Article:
When asked on his campaign bus this month whether he was comfortable with comparisons to the former president’s campaign, Buttigieg answered cautiously, but in the affirmative.
“No two candidates are the same,” he said. “But at the same time, I think there are some rhymes that are worth paying attention to.”
Still, there is one glaring difference between the two campaigns — their respective relationships with the African-American community. By the fall of 2007, Obama was already capturing over half of the African-American vote in South Carolina, according to several polls. Buttigieg’s support among African-Americans there, however, is close to non-existent — 0 percent, according to one recent South Carolina poll…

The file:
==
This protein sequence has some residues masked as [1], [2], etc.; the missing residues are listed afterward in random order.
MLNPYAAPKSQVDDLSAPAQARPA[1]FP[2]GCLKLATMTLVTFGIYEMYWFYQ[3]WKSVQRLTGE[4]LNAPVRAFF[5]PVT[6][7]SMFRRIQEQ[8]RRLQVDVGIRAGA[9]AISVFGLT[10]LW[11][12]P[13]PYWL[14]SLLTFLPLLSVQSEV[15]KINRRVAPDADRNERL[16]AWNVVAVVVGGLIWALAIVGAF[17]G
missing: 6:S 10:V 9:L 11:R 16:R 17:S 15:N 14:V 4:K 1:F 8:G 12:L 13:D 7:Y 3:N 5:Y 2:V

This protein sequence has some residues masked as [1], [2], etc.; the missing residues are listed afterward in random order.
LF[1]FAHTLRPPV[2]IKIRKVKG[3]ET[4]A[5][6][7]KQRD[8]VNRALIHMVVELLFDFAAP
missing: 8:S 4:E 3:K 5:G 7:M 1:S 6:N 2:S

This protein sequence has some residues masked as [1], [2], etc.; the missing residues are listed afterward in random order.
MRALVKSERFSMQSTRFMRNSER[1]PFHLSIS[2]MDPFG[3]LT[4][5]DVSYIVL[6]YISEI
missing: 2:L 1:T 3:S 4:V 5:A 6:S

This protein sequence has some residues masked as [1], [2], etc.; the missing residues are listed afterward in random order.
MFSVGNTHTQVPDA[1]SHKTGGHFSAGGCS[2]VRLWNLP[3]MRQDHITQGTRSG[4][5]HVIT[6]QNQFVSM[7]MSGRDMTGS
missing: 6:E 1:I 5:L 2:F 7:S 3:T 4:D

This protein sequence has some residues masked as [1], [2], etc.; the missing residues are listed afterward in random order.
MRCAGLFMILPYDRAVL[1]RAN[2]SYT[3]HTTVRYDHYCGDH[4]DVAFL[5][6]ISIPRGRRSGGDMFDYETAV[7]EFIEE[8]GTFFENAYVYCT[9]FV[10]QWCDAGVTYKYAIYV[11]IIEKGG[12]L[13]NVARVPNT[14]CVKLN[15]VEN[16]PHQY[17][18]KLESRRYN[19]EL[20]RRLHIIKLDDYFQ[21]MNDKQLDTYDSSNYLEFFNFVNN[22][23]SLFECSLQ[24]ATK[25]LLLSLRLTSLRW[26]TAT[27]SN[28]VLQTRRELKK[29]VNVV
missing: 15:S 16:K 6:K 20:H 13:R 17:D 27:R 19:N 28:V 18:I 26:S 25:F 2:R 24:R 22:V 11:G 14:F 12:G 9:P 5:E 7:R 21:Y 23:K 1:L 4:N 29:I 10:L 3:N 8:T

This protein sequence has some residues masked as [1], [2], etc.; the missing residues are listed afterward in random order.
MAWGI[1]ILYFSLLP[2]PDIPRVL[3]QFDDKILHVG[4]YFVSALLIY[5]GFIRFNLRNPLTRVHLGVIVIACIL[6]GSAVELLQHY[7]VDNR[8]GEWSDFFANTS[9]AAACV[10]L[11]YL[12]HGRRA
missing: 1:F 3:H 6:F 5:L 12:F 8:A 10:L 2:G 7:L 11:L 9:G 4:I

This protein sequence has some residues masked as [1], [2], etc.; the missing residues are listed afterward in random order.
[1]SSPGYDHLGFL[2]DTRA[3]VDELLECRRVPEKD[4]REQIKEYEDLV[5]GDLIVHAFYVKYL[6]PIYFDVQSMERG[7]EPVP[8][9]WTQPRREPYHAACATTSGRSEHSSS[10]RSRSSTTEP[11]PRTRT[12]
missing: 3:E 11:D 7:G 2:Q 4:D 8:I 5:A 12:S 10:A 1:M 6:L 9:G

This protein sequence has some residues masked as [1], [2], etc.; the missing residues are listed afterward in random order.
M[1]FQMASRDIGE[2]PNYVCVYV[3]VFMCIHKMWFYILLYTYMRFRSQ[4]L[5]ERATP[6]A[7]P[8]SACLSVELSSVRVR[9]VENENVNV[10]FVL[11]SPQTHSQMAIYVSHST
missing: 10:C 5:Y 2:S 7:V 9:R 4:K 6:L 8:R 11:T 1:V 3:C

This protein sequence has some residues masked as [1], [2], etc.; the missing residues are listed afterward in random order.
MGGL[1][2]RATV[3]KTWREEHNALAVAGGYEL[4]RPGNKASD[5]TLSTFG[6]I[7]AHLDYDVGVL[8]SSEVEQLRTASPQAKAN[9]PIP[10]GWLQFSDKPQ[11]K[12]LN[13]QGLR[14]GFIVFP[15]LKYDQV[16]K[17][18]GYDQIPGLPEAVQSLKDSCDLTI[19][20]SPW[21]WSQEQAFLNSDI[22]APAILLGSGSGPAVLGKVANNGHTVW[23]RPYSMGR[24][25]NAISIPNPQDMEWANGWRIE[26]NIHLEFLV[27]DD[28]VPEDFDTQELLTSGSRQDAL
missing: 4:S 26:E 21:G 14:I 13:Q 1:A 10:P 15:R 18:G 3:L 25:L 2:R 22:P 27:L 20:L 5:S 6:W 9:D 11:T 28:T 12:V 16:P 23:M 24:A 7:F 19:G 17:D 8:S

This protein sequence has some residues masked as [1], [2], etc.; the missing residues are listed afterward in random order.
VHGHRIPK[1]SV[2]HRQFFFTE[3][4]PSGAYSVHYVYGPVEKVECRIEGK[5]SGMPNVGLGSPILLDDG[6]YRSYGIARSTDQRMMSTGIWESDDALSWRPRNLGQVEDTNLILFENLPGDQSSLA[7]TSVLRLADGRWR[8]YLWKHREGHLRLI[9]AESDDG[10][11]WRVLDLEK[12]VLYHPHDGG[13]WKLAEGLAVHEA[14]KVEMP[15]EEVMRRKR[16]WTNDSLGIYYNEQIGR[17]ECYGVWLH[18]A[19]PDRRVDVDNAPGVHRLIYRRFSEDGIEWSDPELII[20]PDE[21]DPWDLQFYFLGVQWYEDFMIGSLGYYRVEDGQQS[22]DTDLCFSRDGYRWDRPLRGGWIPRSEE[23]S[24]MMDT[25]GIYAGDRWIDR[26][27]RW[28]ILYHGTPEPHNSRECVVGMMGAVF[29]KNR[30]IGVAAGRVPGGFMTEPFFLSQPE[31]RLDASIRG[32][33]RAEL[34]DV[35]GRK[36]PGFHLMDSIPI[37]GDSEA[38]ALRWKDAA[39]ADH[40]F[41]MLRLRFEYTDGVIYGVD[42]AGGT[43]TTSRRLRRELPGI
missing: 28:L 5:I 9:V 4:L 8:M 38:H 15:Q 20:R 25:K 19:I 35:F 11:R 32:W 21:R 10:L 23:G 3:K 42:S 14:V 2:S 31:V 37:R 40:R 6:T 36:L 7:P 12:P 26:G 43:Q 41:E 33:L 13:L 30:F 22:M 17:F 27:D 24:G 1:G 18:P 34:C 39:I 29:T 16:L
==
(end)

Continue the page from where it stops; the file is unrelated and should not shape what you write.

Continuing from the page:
“There are some real parallels particularly with the excitement on the ground and crowds that are showing up even in smaller, rural, more Republican areas,” Dan Pfeiffer, a former Obama communications staffer for the Obama campaign who would eventually become White House communications director, said. “The parallels are real, but imperfect. In 2008, our campaign had a very specific plan and path to build on an Iowa win. Obama had high name ID and high approval rating among African-American voters in South Carolina and across the country, we believed an Iowa win could cause a shift in support among that cohort.”